Opinion

‘Days of Hate’ and ‘Days of Rage’ are not so different

Antisemitism must be fought tooth and nail, regardless of where it comes from on the political spectrum.

Demonstrators in Gaza City take part in a rally as Palestinians call for a “Day of Rage” to protest against Israel's plan to annex parts of the West Bank, July 1, 2020. Photo by Ail Ahmed/Flash90.
Demonstrators in Gaza City take part in a rally as Palestinians call for a “Day of Rage” to protest against Israel's plan to annex parts of the West Bank, July 1, 2020. Photo by Ail Ahmed/Flash90.
Eitan Fischberger
Eitan Fischberger is a Middle East analyst based in Israel. His work has been published in National Review, NBC News, New York Daily News, Tablet Magazine and other news outlets. Tweet him @EFischberger.

Globalize the Intifada” and “death to Israel, death to America.” These slogans are the type heard at New York rallies organized by the radical left-wing Palestinian activist group, Within Our Lifetime (WOL). Far from your run-of-the-mill political demonstrations, these events are merely platforms to incite antisemitic violence against the local Jewish community. Just last week, WOL members were heard chanting “Zionism must fall.” And yet, the city’s politicians and law-enforcement agencies have effectively turned a blind to the group’s behavior, including physical assaults committed by its members on unsuspecting bystanders.

Contrast this lax non-response with how the entire city mobilized to prevent a recent neo-Nazi campaign, and two wildly different approaches to hate groups can clearly be seen.

Over the last several years, WOL has partnered with the Samidoun Prisoner Solidarity Network, an alleged proxy of the U.S.-designated terror organization the Popular Front for the Liberation of Palestine, to organize so-called “Days of Rage” in protest of Israeli policies vis-à-vis Palestinians. It’s at these events and others that WOL spreads its vitriolic antisemitism and calls for bloodshed.

Given the nature of these events, it’s unsurprising that WOL members themselves have physically assaulted Jewish New Yorkers.

As recently as March 3 and nearly two years after he began a string of antisemitic assaults, Saadah Masoud, a WOL co-founder, was sentenced at the Federal District Court in Manhattan to 18 months in prison.

Mahsoud’s actions include punching a man and dragging him across the pavement, accosting a Jew outside his home with colorful slogans like “We know where you live, we’ll get you,” and asking a Star of David-clad individual “Are you a f**king Jew?” before striking him in the face.

Another member of WOL, Waseem Awadeh, was charged with a hate crime for attacking a yarmulke-wearing Jewish man on his way to a pro-Israel rally. Despite declaring that “If I could do it again, I would do it again,” Manhattan District Attorney Alvin Bragg granted him a laughably short plea deal for six months imprisonment. This is the same DA who reportedly opted not to pursue charges against Masoud, thereby forcing the U.S. Department of Justice to step in and handle the case itself.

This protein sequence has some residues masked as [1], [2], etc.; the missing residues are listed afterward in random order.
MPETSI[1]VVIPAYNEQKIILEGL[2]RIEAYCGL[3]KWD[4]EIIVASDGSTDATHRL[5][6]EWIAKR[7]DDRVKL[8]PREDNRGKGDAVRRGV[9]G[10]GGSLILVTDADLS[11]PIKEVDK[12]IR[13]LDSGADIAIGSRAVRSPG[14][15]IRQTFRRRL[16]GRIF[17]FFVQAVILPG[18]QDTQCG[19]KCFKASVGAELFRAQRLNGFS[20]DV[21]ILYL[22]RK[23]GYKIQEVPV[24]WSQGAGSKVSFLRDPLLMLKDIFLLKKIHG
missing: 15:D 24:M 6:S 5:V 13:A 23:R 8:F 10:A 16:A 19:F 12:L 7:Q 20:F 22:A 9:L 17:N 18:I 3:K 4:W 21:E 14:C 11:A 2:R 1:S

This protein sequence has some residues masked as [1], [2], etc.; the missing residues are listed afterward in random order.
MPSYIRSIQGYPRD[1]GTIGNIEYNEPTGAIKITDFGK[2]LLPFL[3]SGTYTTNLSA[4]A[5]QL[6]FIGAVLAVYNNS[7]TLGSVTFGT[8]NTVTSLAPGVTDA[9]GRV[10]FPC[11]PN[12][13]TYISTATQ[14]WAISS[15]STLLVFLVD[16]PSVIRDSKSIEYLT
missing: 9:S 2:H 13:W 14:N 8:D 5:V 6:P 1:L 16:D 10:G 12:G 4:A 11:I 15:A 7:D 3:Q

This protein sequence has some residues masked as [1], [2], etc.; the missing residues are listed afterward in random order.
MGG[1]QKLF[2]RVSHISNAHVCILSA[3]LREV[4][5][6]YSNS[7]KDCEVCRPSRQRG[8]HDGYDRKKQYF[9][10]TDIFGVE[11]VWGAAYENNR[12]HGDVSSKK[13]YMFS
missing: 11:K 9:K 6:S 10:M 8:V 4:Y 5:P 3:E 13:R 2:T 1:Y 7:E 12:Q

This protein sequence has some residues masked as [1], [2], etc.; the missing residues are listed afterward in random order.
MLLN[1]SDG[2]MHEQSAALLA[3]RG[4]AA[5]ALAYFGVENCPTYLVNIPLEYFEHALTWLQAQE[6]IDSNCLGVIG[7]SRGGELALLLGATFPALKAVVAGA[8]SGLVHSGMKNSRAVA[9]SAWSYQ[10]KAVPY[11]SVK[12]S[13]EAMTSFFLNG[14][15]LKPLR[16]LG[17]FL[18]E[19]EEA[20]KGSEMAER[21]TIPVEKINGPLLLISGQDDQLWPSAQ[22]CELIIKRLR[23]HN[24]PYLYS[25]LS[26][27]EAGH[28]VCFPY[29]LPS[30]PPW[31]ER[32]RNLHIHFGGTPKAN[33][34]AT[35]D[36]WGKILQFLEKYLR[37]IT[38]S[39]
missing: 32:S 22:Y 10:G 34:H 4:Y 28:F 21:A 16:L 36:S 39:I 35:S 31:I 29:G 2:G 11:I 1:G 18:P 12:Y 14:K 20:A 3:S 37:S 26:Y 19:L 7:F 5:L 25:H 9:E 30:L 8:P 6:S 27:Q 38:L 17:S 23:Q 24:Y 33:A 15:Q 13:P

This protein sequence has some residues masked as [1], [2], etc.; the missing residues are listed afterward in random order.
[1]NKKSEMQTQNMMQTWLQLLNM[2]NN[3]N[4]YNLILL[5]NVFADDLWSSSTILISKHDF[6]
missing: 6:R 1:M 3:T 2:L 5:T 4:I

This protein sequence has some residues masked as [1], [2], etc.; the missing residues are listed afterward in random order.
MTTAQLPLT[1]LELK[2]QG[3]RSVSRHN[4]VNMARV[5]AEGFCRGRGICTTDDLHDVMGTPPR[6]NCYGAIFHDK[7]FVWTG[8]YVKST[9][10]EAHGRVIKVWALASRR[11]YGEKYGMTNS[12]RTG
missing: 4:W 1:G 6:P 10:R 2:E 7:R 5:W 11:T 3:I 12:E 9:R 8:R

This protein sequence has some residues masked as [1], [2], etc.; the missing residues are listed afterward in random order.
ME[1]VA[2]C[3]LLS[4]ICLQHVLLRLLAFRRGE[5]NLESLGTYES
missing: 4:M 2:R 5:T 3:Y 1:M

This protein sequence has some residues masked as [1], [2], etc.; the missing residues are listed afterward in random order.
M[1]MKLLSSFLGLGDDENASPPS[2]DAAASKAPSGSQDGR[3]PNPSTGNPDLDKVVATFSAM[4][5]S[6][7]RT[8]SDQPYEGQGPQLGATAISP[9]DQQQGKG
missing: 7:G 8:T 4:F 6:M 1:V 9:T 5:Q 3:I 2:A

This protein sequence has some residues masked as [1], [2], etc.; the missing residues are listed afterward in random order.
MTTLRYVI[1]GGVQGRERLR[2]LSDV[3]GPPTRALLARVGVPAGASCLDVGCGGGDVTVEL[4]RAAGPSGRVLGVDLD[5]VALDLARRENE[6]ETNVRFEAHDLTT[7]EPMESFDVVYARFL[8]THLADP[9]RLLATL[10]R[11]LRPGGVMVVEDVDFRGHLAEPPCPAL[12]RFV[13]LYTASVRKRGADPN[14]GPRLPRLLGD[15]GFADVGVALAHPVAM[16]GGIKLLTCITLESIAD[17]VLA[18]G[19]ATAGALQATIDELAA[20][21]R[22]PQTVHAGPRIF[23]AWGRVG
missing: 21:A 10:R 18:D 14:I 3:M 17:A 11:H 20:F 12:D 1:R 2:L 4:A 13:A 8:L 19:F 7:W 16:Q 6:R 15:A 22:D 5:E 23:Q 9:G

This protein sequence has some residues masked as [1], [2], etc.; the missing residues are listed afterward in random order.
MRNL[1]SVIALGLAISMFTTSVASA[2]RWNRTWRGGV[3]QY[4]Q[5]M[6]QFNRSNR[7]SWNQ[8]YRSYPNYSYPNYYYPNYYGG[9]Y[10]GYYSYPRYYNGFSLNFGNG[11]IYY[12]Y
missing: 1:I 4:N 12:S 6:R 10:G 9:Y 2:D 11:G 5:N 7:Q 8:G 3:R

Clearly, the city does not address WOL, its members or their “Days of Rage” effectively. Conversely, when word recently got out about a neo-Nazi “Day of Hate” set to befall the city in late February, the New York Police Department and local politicians immediately kicked into high gear.

Thankfully, the campaign fizzled out without incident, largely due to preventative measures implemented by the city, including a heightened police presence, various warnings issued by the NYPD and other efforts from the Jewish community. Even Gov. Kathy Hochul stepped in and directed the New York State Division of Homeland Security to remain on high alert.

This collective mobilization by virtually all levels of New York City’s civil and political establishment stands in stark contrast to WOL’s “Days of Rage.”

Why the disparate response?

After all, the NYPD acknowledged that it hadn’t even identified a credible threat against the Jewish community. Yet when an inciteful protest is organized by WOL, whose members have repeatedly engaged in violence, little preparation is made.

Does antisemitism only warrant special attention from the police and politicians when it comes from neo-Nazis, but not extreme elements on the left?

Such selective prevention has, in large part, led to the Big Apple becoming the antisemitism capital of America, with 416 documented incidents in 2021 alone. According to a study from Americans Against Antisemitism published in July 2022, only one antisemitic incident in the city since 2018 actually resulted in the assailant seeing a prison cell.

The local government and NYPD should be commended for efficiently handling the “Day of Hate.” But in doing so, they tipped their hand and demonstrated that they do have the capacity to prevent antisemitic incidents in New York City. All that’s missing is their motivation to do so.

Within Our Lifetime will undoubtedly launch more “Days of Rage” and other menacing events in the months to come, where its members can threaten or even attack Jewish New Yorkers. When these events are organized, they must be confronted with as much vigor by New York’s police and politicians as was the neo-Nazi “Day of Hate.” Antisemitism must be fought tooth and nail, regardless of where it comes from on the political spectrum.

Eitan Fischberger is an international relations and Middle East analyst based in Israel. His work has been published in NBC News THINK, “National Review” and more. Tweet him @EFischberger.

The opinions and facts presented in this article are those of the author, and neither JNS nor its partners assume any responsibility for them.
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